August 21, 2006


Category: Politics :: Permalink

Robert Putnam talks about how, in the last third of the 20th century, interest in politics has been waning among the rising generation (Bowling Alone, pp. 35-36).  Those who grew up in the first two-thirds of the century are, generally, more interested in politics than those who grew up in the last third.

I have to admit that that’s certainly true of me.  While certain issues interest me, I find most things having to do with government — municipal or federal — pretty dull.

Perhaps part of that is the sense that there’s little I can do to change things.  Growing up in Alberta I was aware that once Quebec and Ontario voted, the whole thing was over and how I voted in Alberta wasn’t likely to affect the final outcome.  Add to that a sense that in voting I would simply be choosing (to borrow a phrase from someone) “the least objectionable among a field of undesirables.”

I suppose you could also take into consideration my general dislike of meetings.  I recall an episode of the Canadian comedy series Wayne and Schuster, in which they played Hollywood consultants called in to help the TV show “This Week in Parliament” improve its ratings (which, they pointed out, were lower than those of the little dot that stays on your TV after you turn it off).  Certainly I’d rather watch that little dot than subject myself to watching a debate in parliament!

But to top everything off, I simply find other areas of life far more interesting.  Given the choice, I’d rather read a novel than a newspaper.  If I do read a newspaper (or World magazine, for that matter), I’m more interested in the comics and the entertainment news (movie reviews, book reviews, music reviews) than in the news of the world or anything having to do with the government of the country.

All of this makes me wonder a bit about Putnam’s positive program (if you’ll pardon the alliteration).  I’m interested in the growth of what he calls “social capital,” but I can’t say that I feel much desire to get involved in politics or to read about current events in the newspaper.  Is this a flaw in my character?  Or am I correct to sense that there are more important things — and certainly more enjoyable things — than politics and the operations of the government and its debates?  How important is it really that I keep up with world news when there’s a Raymond Chandler novel calling to me?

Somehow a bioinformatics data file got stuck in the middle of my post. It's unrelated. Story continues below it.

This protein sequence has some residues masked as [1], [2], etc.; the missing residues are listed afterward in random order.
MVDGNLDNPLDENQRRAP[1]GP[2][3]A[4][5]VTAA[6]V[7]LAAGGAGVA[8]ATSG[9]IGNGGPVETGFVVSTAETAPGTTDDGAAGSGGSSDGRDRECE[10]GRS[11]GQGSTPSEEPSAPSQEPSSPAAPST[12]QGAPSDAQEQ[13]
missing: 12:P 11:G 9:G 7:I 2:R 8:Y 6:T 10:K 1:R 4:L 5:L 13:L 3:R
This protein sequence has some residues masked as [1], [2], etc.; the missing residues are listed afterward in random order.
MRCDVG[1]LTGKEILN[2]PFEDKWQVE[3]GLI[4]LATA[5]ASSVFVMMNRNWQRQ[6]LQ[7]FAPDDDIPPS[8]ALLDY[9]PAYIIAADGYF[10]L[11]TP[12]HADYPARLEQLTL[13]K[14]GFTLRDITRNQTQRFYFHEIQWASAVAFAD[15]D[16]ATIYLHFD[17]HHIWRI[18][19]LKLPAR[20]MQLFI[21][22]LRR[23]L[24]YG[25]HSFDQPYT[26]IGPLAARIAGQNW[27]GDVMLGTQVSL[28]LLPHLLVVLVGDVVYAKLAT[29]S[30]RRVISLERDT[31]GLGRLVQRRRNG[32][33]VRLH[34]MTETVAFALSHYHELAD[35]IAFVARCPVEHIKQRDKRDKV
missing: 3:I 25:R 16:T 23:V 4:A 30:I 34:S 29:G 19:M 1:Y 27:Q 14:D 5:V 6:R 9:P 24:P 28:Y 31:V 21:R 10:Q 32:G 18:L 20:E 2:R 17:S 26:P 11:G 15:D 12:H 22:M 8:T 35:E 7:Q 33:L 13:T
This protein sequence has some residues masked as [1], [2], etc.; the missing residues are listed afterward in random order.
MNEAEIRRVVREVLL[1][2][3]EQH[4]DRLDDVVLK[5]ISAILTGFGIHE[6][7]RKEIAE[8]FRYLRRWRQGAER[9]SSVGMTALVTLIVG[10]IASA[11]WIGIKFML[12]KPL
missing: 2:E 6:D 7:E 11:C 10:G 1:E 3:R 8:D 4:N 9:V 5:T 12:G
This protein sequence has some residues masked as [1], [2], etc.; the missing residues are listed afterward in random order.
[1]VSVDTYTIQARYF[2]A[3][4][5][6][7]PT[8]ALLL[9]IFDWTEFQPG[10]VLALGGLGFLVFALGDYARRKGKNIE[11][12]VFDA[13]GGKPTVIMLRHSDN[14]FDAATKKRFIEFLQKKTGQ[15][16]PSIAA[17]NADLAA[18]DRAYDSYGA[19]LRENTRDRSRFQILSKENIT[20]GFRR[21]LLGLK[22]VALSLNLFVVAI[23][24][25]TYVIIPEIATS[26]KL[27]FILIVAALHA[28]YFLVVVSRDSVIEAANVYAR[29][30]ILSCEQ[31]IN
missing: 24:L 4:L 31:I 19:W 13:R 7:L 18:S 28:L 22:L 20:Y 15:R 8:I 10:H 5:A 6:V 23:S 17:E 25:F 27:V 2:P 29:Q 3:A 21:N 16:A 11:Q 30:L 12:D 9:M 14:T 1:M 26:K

Posted by John Barach @ 11:13 pm | Discuss (4)

4 Responses to “Dullsville?”

  1. Elliot Says:

    Maybe if this was ancient Athens and the politics was closer to home, it’d be more interesting. But modern politics can seem so distant.

  2. John Says:

    Perhaps the distance is a factor. But I have to admit that I have virtually no interest in local politics either and no desire to read a report on, say, whatever happened at City Hall here in Medford in the past week. Ho hum.

    I’m not sure entirely why I lack interest in these matters. It seems to me that it’s because they’re inherently uninteresting, but I also know that that isn’t necessarily the case.

    In fact, as Putnam points out, we need people who are generally indifferent to a lot of stuff to be involved in government so that it isn’t dominated by extremists with agendas.

    But if it’s a choice between a newspaper and a novel or between Medford City Hall and the Tinseltown theatre, I wouldn’t have to think twice.

  3. Elliot Says:

    I suppose by ‘distant’ I also mean that the decisions that really matter are made at high levels. Medford City Hall may be close, but nothing very exciting is going to happen there.

    I think the Greeks were more strict about making sure everyone (well, the men) served some time in politics, just like jury duty.

  4. Elliot Says:

    At certain periods of Athenian history, I should say.

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